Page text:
While the General Data Protection Regulation (GDPR) was introduced by the European Union to protect against the misuse of the personal data of EU citizens, it will also impact Australian businesses with established operations in the EU.
Limiting the amount of personal data that may be collected by organisations and regulating the ways such data may be used and the length of time it may be stored are just some of the ways that the most comprehensive update to global data protection regulation in decades will alter the cyber marketing landscape.
Set to come into force on 25 May 2018, the GDPR represents a far wider reaching and more stringent data protection regime than those currently effecting Australian businesses, such as the Notifiable Data Breach Scheme, which Morrissey Law & Advisory has previously analysed in our article on the impacts of the NDB scheme.
Which businesses will be covered by the new regulations?
The GDPR applies to the data processing activities of controllers (which determine how and why personal data is processed) and processors (which act on behalf of controllers) inside and outside the EU.
Unlike the NDB regime, which only imposes obligations on business with turnover greater than $3 million, the GDPR will effect Australian businesses of all sizes that operate or conduct market research in the EU.
The types of Australian businesses that will be covered by the GDPR include:
- Those with an office in the EU;
- Those that offer goods or services to EU citizens; and
- Those that monitor the behaviour of individuals in the EU.
What information does the GDPR apply to?
Article 4 of the GDPR states that ‘any information relating to an identified or identifiable natural person’ will be covered. This definition of ‘personal data’ is very similar to the ‘personal information’ definition in the Australian Privacy Act 1988 (Cth).
What obligations will be imposed on businesses?
Although many of the requirements are mirrored in the Privacy Act, the GDPR includes expanded accountability and governance requirements, including requirements that data controllers must:
- Show that they comply with all the ‘Principles relating to the processing of personal data’ set out in Article 5;
- Put into action technical and organisational measures and data protection policies, in order to demonstrate that their processing activities comply with the GDPR (Article 24); and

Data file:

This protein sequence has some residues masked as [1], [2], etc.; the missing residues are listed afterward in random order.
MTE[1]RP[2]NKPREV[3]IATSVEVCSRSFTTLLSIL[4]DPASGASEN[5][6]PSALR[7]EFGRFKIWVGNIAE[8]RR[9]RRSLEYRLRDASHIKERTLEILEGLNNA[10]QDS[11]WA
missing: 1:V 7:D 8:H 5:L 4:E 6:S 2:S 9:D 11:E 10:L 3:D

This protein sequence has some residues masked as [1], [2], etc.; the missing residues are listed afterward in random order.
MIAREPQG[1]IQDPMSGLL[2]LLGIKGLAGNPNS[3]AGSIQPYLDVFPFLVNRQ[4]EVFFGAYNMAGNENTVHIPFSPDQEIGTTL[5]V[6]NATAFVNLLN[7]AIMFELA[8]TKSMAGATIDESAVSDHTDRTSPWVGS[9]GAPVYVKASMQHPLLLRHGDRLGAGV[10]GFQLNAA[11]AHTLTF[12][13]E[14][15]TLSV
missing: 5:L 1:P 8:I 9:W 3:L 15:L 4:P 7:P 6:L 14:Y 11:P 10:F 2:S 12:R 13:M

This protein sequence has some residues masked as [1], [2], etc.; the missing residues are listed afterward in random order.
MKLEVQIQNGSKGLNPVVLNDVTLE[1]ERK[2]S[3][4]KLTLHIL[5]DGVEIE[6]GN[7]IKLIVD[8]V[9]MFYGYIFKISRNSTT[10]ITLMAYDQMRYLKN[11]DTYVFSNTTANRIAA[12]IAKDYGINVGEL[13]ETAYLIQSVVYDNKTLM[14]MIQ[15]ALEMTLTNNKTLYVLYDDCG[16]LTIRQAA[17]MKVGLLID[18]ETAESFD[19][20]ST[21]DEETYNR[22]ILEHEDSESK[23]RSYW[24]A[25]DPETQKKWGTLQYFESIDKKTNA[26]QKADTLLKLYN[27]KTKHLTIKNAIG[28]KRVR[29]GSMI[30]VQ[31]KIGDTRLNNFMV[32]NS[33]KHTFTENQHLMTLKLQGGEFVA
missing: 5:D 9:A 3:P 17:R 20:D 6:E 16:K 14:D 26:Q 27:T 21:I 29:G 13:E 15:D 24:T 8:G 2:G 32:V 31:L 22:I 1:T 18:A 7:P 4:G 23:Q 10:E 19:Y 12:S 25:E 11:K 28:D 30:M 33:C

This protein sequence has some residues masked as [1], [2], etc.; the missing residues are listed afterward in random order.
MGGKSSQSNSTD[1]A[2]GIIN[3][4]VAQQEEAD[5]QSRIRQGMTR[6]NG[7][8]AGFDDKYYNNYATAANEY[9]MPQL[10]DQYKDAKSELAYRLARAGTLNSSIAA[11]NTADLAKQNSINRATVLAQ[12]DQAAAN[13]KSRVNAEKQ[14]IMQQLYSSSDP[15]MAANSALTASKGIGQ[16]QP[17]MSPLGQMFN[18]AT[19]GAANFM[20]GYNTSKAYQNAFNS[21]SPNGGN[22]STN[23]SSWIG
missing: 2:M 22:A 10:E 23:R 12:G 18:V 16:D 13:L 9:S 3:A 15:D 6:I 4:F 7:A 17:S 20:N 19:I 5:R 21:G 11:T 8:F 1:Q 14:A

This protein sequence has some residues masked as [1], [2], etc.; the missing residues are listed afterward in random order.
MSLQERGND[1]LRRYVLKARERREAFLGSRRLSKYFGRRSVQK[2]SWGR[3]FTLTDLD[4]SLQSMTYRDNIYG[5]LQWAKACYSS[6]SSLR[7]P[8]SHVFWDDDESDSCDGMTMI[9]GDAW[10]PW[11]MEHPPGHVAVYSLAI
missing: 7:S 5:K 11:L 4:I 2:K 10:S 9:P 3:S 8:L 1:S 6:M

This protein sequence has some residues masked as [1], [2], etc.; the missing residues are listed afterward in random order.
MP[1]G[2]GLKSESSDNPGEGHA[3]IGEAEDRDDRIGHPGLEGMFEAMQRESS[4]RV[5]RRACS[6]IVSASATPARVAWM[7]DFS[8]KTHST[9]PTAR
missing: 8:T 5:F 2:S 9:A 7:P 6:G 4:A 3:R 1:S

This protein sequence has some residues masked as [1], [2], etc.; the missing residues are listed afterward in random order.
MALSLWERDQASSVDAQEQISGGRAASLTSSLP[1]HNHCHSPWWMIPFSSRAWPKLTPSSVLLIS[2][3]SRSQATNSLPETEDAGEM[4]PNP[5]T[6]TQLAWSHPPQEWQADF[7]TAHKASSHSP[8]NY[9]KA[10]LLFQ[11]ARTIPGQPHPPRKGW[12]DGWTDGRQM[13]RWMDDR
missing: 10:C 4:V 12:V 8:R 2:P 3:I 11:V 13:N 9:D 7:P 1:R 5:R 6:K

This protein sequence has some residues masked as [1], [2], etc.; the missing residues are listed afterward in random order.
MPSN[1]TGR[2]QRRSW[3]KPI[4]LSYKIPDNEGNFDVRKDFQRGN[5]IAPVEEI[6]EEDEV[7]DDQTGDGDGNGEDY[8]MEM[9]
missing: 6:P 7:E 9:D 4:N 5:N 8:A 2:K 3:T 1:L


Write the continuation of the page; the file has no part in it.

- Implement data protection procedures to foster ‘data protection by design and default’ (Article 25).
Consent is crucial to the operation of many of the procedural and processing obligations the GDPR imposes on businesses. Under the GDPR, personal data may only be processed if one of the ‘conditions for processing’, under Article 6, apply. For example, under Article 6(1)(a), an individual must have given consent to the processing of his or her personal data for one or more specific purposes.
The GDPR requires an array of prescribed information regarding the processing of personal data to be issued to individuals, such information must be intelligible, accessible, transparent, concise and in plain language.
Expanded Rights of Individuals
The GDPR introduces a number of new and improved rights aimed at allowing individuals to take charge of their own privacy and the way in which their personal data is processed. The new rights of individuals include:
- The right to erasure, meaning individuals may require data controllers to delete their data in circumstances such as where the information is no longer necessary for the purpose for which it was collected, or where an individual withdraws consent and no other legal ground for processing their data exists. (Article 17)
- The right to object to processing of an individual’s personal data at any time is also provided for in the GDPR. When an objection is made the data controller must cease processing the individual’s data.
- A right to be provided with personal information that is being processed, or has been processed by a data controller.
- A right to obtain a restriction on processing of an individual’s personal data from a data controller, in instances such as where the individual contests the accuracy of their personal data.
New obligations on data processors
A number of new obligations apply solely to data processors (as the entities operating at the direction of data controllers), including that:
- Processors must only process data in line with documented instructions from the appropriate controller;
- Confidentiality commitments are undertaken by personnel authorised to process personal data;
- A processor may not engage another processor without the authorisation of the data controller; and
- Processors must implement adequate technical and organisational measures to ensure a level of security necessary to mitigate risks associated with the possession and processing of personal data
The obligations imposed by the GDPR represent significant improvements in the protection of individuals’ private information, as well as much stricter and wider reaching obligations on businesses with established operations in the EU.
For more information on the GDPR and its requirements, the full text is available at https://gdpr-info.eu/
If you have any questions about the GDPR or its application to your business and data processing activities, please do not hesitate to contact Morrissey Law & Advisory.
Disclaimer: This publication by Morrissey Law & Advisory is for general information and commentary only and should not be considered or relied upon as legal advice. Formal legal advice should be sought in relation to any matters or transactions that may arise in relation with communication.